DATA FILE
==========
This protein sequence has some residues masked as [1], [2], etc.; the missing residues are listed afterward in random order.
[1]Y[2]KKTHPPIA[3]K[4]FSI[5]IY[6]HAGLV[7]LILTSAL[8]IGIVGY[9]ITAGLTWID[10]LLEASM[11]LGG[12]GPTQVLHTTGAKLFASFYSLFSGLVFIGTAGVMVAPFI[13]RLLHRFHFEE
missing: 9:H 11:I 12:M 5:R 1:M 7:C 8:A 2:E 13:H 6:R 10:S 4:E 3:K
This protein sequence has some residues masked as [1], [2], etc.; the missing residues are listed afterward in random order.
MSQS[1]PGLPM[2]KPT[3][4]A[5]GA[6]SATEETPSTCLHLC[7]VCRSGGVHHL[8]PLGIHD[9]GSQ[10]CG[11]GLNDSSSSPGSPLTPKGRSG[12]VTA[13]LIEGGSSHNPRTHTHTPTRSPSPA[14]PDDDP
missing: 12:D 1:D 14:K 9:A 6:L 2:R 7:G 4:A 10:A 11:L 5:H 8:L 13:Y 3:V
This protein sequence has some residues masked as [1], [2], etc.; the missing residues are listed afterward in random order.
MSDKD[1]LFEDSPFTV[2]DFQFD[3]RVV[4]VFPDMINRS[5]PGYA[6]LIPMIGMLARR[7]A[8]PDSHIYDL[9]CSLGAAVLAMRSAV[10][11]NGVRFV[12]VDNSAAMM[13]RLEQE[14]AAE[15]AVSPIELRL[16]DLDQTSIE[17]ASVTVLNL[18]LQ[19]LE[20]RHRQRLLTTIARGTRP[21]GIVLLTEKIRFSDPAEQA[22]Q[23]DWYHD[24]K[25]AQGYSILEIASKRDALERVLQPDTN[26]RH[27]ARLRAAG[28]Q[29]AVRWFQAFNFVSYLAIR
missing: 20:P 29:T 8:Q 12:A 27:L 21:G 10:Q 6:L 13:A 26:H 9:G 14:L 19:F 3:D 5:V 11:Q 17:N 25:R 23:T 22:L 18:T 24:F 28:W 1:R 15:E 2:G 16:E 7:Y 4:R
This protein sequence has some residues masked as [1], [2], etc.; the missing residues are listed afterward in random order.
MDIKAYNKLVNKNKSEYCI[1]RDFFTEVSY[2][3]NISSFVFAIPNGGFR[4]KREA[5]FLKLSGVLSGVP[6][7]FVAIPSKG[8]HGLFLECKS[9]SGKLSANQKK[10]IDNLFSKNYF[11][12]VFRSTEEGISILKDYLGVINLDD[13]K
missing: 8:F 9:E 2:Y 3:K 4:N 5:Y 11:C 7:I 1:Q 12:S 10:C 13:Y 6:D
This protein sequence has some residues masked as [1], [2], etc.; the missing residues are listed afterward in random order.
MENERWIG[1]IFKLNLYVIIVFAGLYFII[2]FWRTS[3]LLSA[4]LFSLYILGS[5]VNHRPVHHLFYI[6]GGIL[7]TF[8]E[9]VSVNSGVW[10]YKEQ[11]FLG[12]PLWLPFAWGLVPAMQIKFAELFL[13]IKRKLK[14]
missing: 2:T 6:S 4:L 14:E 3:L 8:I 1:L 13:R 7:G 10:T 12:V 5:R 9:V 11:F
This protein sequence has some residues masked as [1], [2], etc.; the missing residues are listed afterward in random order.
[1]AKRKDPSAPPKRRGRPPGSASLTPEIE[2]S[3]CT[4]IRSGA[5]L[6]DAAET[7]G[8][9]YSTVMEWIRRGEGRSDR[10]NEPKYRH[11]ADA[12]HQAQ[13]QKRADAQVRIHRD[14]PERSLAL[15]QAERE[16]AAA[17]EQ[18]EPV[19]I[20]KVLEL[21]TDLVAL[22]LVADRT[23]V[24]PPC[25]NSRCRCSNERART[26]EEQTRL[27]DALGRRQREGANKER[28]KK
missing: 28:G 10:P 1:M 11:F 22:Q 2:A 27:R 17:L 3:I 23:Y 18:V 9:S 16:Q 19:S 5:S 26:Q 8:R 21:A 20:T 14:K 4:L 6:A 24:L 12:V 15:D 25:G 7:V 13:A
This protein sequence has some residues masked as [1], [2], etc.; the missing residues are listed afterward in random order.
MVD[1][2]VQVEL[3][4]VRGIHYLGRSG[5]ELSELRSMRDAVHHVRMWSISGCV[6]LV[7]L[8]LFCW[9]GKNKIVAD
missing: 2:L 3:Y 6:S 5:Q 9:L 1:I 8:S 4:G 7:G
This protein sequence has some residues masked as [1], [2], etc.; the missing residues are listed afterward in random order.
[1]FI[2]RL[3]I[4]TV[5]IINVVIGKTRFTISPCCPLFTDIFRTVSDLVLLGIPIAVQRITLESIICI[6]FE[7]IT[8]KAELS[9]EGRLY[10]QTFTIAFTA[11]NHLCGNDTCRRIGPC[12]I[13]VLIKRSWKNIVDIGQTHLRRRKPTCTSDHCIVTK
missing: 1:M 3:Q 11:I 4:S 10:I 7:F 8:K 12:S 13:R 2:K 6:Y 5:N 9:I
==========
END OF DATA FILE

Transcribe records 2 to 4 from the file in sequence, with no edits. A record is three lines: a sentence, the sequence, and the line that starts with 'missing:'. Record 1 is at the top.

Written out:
This protein sequence has some residues masked as [1], [2], etc.; the missing residues are listed afterward in random order.
MSQS[1]PGLPM[2]KPT[3][4]A[5]GA[6]SATEETPSTCLHLC[7]VCRSGGVHHL[8]PLGIHD[9]GSQ[10]CG[11]GLNDSSSSPGSPLTPKGRSG[12]VTA[13]LIEGGSSHNPRTHTHTPTRSPSPA[14]PDDDP
missing: 12:D 1:D 14:K 9:A 6:L 2:R 7:G 4:A 10:A 11:L 5:H 8:L 13:Y 3:V
This protein sequence has some residues masked as [1], [2], etc.; the missing residues are listed afterward in random order.
MSDKD[1]LFEDSPFTV[2]DFQFD[3]RVV[4]VFPDMINRS[5]PGYA[6]LIPMIGMLARR[7]A[8]PDSHIYDL[9]CSLGAAVLAMRSAV[10][11]NGVRFV[12]VDNSAAMM[13]RLEQE[14]AAE[15]AVSPIELRL[16]DLDQTSIE[17]ASVTVLNL[18]LQ[19]LE[20]RHRQRLLTTIARGTRP[21]GIVLLTEKIRFSDPAEQA[22]Q[23]DWYHD[24]K[25]AQGYSILEIASKRDALERVLQPDTN[26]RH[27]ARLRAAG[28]Q[29]AVRWFQAFNFVSYLAIR
missing: 20:P 29:T 8:Q 12:A 27:L 21:G 10:Q 6:L 13:A 26:H 9:G 14:L 19:F 3:D 5:V 11:Q 17:N 25:R 23:T 22:L 18:T 24:F 28:W 1:R 15:E 2:G 16:E 7:Y 4:R
This protein sequence has some residues masked as [1], [2], etc.; the missing residues are listed afterward in random order.
MDIKAYNKLVNKNKSEYCI[1]RDFFTEVSY[2][3]NISSFVFAIPNGGFR[4]KREA[5]FLKLSGVLSGVP[6][7]FVAIPSKG[8]HGLFLECKS[9]SGKLSANQKK[10]IDNLFSKNYF[11][12]VFRSTEEGISILKDYLGVINLDD[13]K
missing: 8:F 9:E 2:Y 3:K 4:N 5:Y 11:C 7:I 1:Q 12:S 10:C 13:Y 6:D